Posted on | February 22, 2012 by J.C. von Krempach, J.D. |
The European Commission’s strange practice of funding 70% of the budget of ILGA-Europe, a homosexualist lobby notorious for its links to groups seeking to promote pedophilia, is increasingly coming under pressure. Recently we reported about a series of questions on this topic asked by MEP Godfrey Bloom, which, while the Commission still needs to answer them, have triggered a nervous and aggressive reply from some gay and lesbian politicians.
But Mr. Bloom is not the only one to ask questions. A few weeks before him, MEP Konrad Szymanski had already submitted the following question:
The Commission has been one of the main sponsors of the International Lesbian, Gay, Bisexual, Trans and Intersex Association (ILGA) for some years now. From 2007 to 2010, ILGA received from the Commission a total amount of EUR 4 107 457.12, i.e. more than EUR 1 million per annum. The main part of this sum derives from a DG EMPL funding programme called PROGRESS, from which ILGA receives an operational grant covering up to 80 % of its running costs.
ILGA’s main activity is to influence the legislation in order to guarantee rights to lesbian, gay, bisexual, trans and intersex persons, in particular in the field of marriage and substitutes for marriage.
In reality, the EU has no competences as regards the recognition of marriages or family law.
1. On what legal basis is the Commission giving out operational grants to associations whose main activities are outside the scope of the EU’s competences?
2. Why has the Commission decided to support associations whose activities are directed towards changing Member State law, this being especially questionable in the case of countries such as Poland, which is under this kind of lobbying pressure regarding its family law and which has declared its legislative independence in that sphere (see the Declaration by the Republic of Poland on the Charter of Fundamental Rights of the European Union)?
3. Does the Commission recognise that by becoming a major sponsor for the above lobby, active in Poland as well as in other Member States, it is acting outside its competences and is actually breaching the principle of subsidiarity enshrined in the Treaties (Article 5(3) TEU)?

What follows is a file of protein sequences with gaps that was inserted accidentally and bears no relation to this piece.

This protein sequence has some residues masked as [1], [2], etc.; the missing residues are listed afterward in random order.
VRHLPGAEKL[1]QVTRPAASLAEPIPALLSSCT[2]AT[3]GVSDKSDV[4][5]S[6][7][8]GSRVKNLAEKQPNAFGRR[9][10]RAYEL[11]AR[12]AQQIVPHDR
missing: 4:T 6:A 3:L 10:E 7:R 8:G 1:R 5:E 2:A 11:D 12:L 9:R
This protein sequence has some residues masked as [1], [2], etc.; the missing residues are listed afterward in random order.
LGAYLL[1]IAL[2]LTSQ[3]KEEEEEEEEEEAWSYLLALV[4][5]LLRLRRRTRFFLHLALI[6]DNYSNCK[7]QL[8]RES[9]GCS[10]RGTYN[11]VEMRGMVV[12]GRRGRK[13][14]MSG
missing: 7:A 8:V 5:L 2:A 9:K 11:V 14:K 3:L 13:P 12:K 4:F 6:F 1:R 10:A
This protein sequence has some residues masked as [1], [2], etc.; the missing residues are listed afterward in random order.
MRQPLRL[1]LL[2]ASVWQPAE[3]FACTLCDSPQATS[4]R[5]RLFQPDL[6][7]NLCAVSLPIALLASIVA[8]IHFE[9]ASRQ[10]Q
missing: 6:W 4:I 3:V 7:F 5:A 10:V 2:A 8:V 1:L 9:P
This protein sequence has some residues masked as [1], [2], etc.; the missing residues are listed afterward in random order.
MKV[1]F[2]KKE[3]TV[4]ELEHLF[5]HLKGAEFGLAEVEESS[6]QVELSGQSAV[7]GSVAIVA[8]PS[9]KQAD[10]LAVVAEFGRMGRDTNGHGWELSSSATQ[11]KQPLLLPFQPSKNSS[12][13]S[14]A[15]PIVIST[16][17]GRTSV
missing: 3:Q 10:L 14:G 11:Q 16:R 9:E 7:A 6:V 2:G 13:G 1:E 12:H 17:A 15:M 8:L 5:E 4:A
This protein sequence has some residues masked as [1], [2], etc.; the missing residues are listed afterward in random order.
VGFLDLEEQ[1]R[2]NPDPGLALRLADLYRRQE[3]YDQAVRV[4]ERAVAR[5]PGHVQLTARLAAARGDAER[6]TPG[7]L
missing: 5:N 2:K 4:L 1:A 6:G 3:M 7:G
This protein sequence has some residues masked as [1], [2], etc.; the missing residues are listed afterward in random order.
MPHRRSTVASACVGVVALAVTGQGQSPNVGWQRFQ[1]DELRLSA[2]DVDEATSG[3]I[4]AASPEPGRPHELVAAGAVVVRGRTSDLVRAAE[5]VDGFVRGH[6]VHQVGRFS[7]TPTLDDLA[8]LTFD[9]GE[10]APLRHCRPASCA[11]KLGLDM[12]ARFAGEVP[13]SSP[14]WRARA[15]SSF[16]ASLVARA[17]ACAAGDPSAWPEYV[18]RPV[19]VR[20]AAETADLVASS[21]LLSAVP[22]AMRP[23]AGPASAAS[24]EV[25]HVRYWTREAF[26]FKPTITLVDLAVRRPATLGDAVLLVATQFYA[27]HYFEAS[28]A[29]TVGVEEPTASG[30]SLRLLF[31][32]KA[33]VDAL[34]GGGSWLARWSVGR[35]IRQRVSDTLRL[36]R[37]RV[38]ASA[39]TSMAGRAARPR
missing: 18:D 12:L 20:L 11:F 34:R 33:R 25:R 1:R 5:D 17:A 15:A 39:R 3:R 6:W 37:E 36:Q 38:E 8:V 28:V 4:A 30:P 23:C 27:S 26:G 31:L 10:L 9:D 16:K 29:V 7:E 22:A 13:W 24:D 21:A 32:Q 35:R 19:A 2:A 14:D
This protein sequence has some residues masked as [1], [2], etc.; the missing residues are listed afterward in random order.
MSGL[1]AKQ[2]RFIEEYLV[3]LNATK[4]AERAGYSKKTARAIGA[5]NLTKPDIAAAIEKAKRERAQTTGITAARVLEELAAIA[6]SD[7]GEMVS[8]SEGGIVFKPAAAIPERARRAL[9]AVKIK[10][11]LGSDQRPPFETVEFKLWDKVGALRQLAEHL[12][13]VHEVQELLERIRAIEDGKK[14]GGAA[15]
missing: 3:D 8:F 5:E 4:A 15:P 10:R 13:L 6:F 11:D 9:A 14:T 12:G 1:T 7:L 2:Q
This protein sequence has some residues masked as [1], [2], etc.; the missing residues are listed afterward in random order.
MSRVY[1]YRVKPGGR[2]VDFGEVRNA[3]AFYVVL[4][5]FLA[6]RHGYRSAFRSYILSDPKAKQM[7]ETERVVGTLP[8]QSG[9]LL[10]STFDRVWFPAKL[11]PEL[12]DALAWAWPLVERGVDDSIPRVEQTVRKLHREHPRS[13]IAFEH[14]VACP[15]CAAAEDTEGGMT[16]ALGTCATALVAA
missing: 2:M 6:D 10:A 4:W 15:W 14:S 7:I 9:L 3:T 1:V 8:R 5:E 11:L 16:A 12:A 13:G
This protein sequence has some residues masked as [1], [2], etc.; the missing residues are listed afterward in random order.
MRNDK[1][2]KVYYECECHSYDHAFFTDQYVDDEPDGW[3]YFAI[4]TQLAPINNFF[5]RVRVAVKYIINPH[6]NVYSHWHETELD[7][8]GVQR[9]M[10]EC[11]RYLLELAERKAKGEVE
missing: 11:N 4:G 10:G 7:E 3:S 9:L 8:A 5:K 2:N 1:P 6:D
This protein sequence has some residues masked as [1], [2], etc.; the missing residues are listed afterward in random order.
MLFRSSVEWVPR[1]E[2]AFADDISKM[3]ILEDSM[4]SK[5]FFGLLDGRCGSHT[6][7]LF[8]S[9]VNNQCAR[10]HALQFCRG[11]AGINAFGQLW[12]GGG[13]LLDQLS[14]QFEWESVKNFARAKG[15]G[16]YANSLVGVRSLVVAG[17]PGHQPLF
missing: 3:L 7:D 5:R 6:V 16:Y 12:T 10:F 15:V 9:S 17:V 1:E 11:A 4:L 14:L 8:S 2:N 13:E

The answer, given by Commissioner Viviane Reding on behalf of the Commission, has now been received. It runs:
Under the PROGRESS programme adopted by the European Parliament and the Council on the basis of Article 19(2) TFEU for anti-discrimination matters, ILGA Europe receives an operating grant to promote non-discrimination and equal opportunities.
Regarding the scope of the activities financed, the Commission emphasises that this financial support covers, among others, raising public awareness about the existing rights of all LGBT people in Europe to non-discrimination as well as about the respect, tolerance and the benefits of diversity. In this regard, the Commission fully respects the competences of the Member States in the area of family law.
The Commission recalls that the principles of equality and non-discrimination are core EU values and are guaranteed by the EU Charter of Fundamental Rights, Article 21 of which prohibits any discrimination based on sexual orientation by the Union as well as by Member States inasmuch as they implement Union law.
Moreover, Article 19 TFEU establishes the legislative competence for the EU to take measures combating discrimination on ground of sexual orientation. On this basis, the Council adopted Directive 2000/78/EC, which prohibits discrimination on ground of sexual orientation in matters of employment and occupation.
As one can clearly see, Mrs. Reding’s reply, albeit lengthy, does not provide the answer to the questions she was asked.
Mr. Szymanski’s first question contained the allegation that ILGA-Europe’s main activities are “outside the scope of the EU’s competences”. This is, one would believe, the decisive point here: if those activities are outside the EU’s competences, then the EU has no right to finance them.
Mrs. Reding, however, neither confirms nor contradicts this allegation. Instead, she writes that the financial support provided to ILGA “covers, among others, raising public awareness about the existing rights of all LGBT people in Europe to non-discrimination as well as about the respect, tolerance and the benefits of diversity.”
The decisive words here seem to be “among others”. In actual fact, only a very small part of ILGA’s activities relate to “existing rights of all LGBT people in Europe”, whereas the group’s main activity consists in campaigninging legislative changes, such as the introduction of ‘same-sex marriages’, homosexual adoption, or similar. Quite obviously, this has nothing to do with “existing rights of LGBT people” that are generally accepted by all Member States. It is a highly controversial agenda that is rejected by a majority of citizens as well as by a majority of Member States. Absurdly, through the Commission’s PROGRESS programme, taxpayers are constrained to finance this agenda, althogh most of them are opposed to it.
Is Mrs. Reding able to explain which part of the funding provided to ILGA is actually used for the “raising of public awareness about the existing rights of all LGBT people” , and which part is used for campaigning on issues that have nothing to do with “existing rights”? Of course not. Because in actual fact the Commission funding is not linked to any particular activities, but it is a bulk grant that can be used for whatever ILGA wants to use it for.
For Mr. Szymanski’s second and third question, Mrs. Reding does not provide any answer. Regrettably, this creates the impression as if the Commission were unable to rebutt the allegation of having acted outside its competences.
It is unlikely that these will have been the last parliamentary questions on the topic.